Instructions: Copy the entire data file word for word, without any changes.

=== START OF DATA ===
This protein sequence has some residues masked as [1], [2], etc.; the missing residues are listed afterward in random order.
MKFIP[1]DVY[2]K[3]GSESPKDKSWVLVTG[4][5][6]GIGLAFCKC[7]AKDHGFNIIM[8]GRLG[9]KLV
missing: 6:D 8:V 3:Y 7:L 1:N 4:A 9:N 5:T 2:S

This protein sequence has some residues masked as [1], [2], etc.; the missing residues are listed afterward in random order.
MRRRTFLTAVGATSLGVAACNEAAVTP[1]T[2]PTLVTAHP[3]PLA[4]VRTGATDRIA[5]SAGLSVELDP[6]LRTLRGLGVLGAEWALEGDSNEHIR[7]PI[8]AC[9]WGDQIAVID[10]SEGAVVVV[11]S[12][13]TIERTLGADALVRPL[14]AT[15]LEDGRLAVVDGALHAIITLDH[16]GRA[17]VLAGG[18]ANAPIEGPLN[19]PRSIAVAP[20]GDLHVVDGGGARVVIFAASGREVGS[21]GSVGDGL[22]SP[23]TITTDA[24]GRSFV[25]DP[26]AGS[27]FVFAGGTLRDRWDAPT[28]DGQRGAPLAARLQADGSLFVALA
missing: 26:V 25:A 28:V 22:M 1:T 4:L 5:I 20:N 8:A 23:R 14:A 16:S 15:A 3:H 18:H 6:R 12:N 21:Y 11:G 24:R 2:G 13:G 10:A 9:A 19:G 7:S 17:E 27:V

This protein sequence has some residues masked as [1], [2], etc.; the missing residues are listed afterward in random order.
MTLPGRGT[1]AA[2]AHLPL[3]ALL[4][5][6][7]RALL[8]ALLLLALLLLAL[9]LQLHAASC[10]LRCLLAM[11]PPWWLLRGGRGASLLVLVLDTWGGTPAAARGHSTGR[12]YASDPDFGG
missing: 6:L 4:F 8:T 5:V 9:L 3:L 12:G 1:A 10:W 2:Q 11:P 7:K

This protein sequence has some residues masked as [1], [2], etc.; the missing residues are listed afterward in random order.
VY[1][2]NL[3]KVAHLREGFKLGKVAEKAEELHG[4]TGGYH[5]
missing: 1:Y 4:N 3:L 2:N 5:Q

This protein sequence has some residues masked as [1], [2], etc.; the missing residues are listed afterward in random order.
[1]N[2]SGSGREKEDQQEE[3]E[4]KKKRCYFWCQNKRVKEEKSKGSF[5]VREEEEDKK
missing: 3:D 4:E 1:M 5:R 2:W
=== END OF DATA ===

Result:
This protein sequence has some residues masked as [1], [2], etc.; the missing residues are listed afterward in random order.
MKFIP[1]DVY[2]K[3]GSESPKDKSWVLVTG[4][5][6]GIGLAFCKC[7]AKDHGFNIIM[8]GRLG[9]KLV
missing: 6:D 8:V 3:Y 7:L 1:N 4:A 9:N 5:T 2:S

This protein sequence has some residues masked as [1], [2], etc.; the missing residues are listed afterward in random order.
MRRRTFLTAVGATSLGVAACNEAAVTP[1]T[2]PTLVTAHP[3]PLA[4]VRTGATDRIA[5]SAGLSVELDP[6]LRTLRGLGVLGAEWALEGDSNEHIR[7]PI[8]AC[9]WGDQIAVID[10]SEGAVVVV[11]S[12][13]TIERTLGADALVRPL[14]AT[15]LEDGRLAVVDGALHAIITLDH[16]GRA[17]VLAGG[18]ANAPIEGPLN[19]PRSIAVAP[20]GDLHVVDGGGARVVIFAASGREVGS[21]GSVGDGL[22]SP[23]TITTDA[24]GRSFV[25]DP[26]AGS[27]FVFAGGTLRDRWDAPT[28]DGQRGAPLAARLQADGSLFVALA
missing: 26:V 25:A 28:V 22:M 1:T 4:L 5:I 20:N 8:A 23:R 14:A 16:S 15:A 3:H 18:H 6:R 12:N 21:Y 11:G 24:R 2:G 13:G 10:A 9:A 19:G 7:S 17:E 27:V

This protein sequence has some residues masked as [1], [2], etc.; the missing residues are listed afterward in random order.
MTLPGRGT[1]AA[2]AHLPL[3]ALL[4][5][6][7]RALL[8]ALLLLALLLLAL[9]LQLHAASC[10]LRCLLAM[11]PPWWLLRGGRGASLLVLVLDTWGGTPAAARGHSTGR[12]YASDPDFGG
missing: 6:L 4:F 8:T 5:V 9:L 3:L 12:G 1:A 10:W 2:Q 11:P 7:K

This protein sequence has some residues masked as [1], [2], etc.; the missing residues are listed afterward in random order.
VY[1][2]NL[3]KVAHLREGFKLGKVAEKAEELHG[4]TGGYH[5]
missing: 1:Y 4:N 3:L 2:N 5:Q

This protein sequence has some residues masked as [1], [2], etc.; the missing residues are listed afterward in random order.
[1]N[2]SGSGREKEDQQEE[3]E[4]KKKRCYFWCQNKRVKEEKSKGSF[5]VREEEEDKK
missing: 3:D 4:E 1:M 5:R 2:W